Alison Malmon, founder of Active Minds says, “It’s okay to not be okay.”
The late autumn humidity clings to the students packed into the Trabant Theatre, their gazes falling on a serene picture of greenery and mountains that is projected on the flimsy projector screen. Overlaying the peaceful nature scene is text that reads, “It’s okay to not be okay.”
On Oct. 1, Alison Malmon, the founder and CEO of the Active Minds national nonprofit organization spoke to students about the loss of her brother, Brian. His death sparked a newfound drive in her to change the conversation about mental illness.
During his senior year of college, Brian Malmon was the president of his a cappella group, had a 3.8 GPA and was the sports editor of Columbia University’s student newspaper. He seemed to be thriving.
Beneath his success, however, Brian was struggling with schizoaffective disorder, a chronic condition shackling him with an array of symptoms associated with schizophrenia and mood disorders. He hid this ailment from his family and peers for years. On March 24, 2000, Brian Malmon took his own life, leaving his only sister, Alison Malmon, a freshman at the University of Pennsylvania, with insurmountable grief and many unanswered questions.
After taking time off to process her brother’s death, Malmon returned to Penn and noted the lack of attention that was given to mental illness and the stigma that shrouded it, often preventing people from acknowledging it at all. It was this realization that moved her to create the first iteration of Active Minds, then called “Open Minds.”
“Brian had needed to know that there were other people who had struggled, and who were doing okay, or maybe who weren’t doing okay, but they were getting help, and they will be okay,” Malmon said. “He needed to know that mental health issues are not a life sentence.”
This became the mission of Active Minds: to create safe spaces where people could share their experiences and slowly remove the taboo that often accompanied these conversations. Now, Active Minds has over 500 chapters on more than 700 campuses, reaching almost 600,000 students each year.
Jennifer Gregan, an assistant dean and associate professor, was one of the faculty members in attendance on Tuesday, explaining that she was drawn to the town hall to learn more about helping her students.
“As an academic advisor, I often have students who are struggling or have issues, and I’m trying to learn how best to help them and also just to hear what’s on students’ minds,” Gregan said.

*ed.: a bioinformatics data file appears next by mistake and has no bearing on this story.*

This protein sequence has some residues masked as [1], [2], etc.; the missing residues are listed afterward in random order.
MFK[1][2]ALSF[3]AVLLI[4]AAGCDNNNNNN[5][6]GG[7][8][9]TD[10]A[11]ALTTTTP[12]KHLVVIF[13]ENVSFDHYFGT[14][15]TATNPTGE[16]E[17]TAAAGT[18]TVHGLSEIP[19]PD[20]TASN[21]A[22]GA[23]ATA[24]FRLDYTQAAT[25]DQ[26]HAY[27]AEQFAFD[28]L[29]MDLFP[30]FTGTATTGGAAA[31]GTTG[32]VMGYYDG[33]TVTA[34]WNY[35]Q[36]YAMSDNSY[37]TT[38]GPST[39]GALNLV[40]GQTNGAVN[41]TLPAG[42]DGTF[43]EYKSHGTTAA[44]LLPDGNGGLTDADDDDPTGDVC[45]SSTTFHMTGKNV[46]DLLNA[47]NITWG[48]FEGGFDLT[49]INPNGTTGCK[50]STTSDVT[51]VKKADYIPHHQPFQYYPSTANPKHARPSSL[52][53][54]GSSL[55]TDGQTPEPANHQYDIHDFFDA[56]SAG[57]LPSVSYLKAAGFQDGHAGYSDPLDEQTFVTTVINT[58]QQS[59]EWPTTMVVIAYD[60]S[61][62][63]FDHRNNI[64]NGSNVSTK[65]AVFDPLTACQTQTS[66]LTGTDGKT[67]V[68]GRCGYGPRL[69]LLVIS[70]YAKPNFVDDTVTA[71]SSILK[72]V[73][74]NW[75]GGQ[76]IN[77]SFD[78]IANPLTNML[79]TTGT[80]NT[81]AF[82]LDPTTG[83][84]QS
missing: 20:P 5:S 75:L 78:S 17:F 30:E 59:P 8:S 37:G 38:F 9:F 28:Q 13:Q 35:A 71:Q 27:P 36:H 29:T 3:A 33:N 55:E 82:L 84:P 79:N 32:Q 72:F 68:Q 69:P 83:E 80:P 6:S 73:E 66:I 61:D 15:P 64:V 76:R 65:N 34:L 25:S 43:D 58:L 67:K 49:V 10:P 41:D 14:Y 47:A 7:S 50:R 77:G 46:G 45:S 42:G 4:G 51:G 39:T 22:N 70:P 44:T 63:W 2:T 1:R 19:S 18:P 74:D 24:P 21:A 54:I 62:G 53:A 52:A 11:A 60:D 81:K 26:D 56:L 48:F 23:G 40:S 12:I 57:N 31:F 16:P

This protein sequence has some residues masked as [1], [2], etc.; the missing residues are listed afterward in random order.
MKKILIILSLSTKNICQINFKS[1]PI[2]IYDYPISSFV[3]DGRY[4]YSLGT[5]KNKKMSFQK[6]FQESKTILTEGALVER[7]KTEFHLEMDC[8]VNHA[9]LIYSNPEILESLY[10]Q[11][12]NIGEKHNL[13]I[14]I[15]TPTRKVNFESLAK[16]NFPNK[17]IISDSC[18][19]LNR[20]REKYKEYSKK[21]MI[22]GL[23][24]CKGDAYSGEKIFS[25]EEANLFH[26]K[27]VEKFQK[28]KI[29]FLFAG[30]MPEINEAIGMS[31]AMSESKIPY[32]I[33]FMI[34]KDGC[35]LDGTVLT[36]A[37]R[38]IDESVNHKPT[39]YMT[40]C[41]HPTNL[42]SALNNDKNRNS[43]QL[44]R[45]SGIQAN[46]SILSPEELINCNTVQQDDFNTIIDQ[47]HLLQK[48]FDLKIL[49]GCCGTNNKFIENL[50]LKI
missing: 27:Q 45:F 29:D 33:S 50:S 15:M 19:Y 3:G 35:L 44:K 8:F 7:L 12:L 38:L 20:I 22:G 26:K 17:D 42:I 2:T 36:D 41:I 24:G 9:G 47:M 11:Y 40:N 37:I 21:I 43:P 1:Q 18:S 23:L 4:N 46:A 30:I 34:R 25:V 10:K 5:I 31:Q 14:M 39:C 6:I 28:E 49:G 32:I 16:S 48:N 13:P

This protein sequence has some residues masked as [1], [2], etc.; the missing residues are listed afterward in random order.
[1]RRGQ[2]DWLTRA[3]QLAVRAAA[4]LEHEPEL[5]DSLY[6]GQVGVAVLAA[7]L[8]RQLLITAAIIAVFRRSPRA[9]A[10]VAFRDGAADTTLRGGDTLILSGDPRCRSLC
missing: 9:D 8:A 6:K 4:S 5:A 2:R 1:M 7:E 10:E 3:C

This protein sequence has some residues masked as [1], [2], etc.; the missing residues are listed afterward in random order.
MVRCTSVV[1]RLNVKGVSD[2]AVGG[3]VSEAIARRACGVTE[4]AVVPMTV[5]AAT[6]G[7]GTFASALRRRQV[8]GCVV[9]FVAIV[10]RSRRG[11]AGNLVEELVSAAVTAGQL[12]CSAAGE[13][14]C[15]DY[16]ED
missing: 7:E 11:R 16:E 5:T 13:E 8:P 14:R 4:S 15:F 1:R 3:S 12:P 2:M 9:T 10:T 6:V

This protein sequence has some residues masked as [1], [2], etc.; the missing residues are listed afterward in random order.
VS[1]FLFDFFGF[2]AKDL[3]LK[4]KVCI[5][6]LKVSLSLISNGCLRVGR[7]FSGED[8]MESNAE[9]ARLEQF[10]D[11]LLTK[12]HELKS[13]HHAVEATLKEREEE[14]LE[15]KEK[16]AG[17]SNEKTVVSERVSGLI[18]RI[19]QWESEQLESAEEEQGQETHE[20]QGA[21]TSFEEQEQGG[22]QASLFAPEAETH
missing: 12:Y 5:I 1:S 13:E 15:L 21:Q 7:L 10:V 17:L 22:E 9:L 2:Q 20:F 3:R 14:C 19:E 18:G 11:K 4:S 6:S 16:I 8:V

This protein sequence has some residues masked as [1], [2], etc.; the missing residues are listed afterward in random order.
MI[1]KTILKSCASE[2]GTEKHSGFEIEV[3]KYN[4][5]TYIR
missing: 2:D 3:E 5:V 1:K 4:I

One of the main points Malmon spoke about was how to speak with people who have shared their struggles with you and who you may suspect are suicidal.
“If you’re worried about somebody who might be thinking of killing themselves, the absolute best thing you can do is ask: ‘Are you thinking of killing yourself,” Malmon said. “That feels really hard, but you will not be putting the idea in somebody’s mind. In fact, what you will be doing is opening the door for them to be able to answer for real.”
Malmon also addressed a newly released campaign from Active Minds called “Validate, Appreciate and Refer.” It is a set of talking points that aims to help people, particularly young adults, have a conversation with someone who may be struggling.
“‘Validate’ sounds like ‘Wow, that must be really hard,’” Malmon said, “‘Appreciate’ [would be] ‘I really appreciate you reaching out, that’s really brave to do.’ ‘Refer’ is ‘Can I take you to the counselor? Can we call the hotline together?’ It’s up to you to judge the severity [of the situation] or what you feel comfortable doing.”
Nikki Lupo, the president of the university’s Active Minds chapter, says this acronym could be the biggest takeaway for students at the event.
“These talking points are the things you will likely be using the most as a college student, as a friend,” Lupo said.
Active Minds aims to slowly break down the prejudices and stereotypes that surround mental illness by starting a conversation on what it really means to struggle, to find help and to ultimately overcome.
If you or someone you know is struggling, please call the suicide helpline at 1-800-273-8255.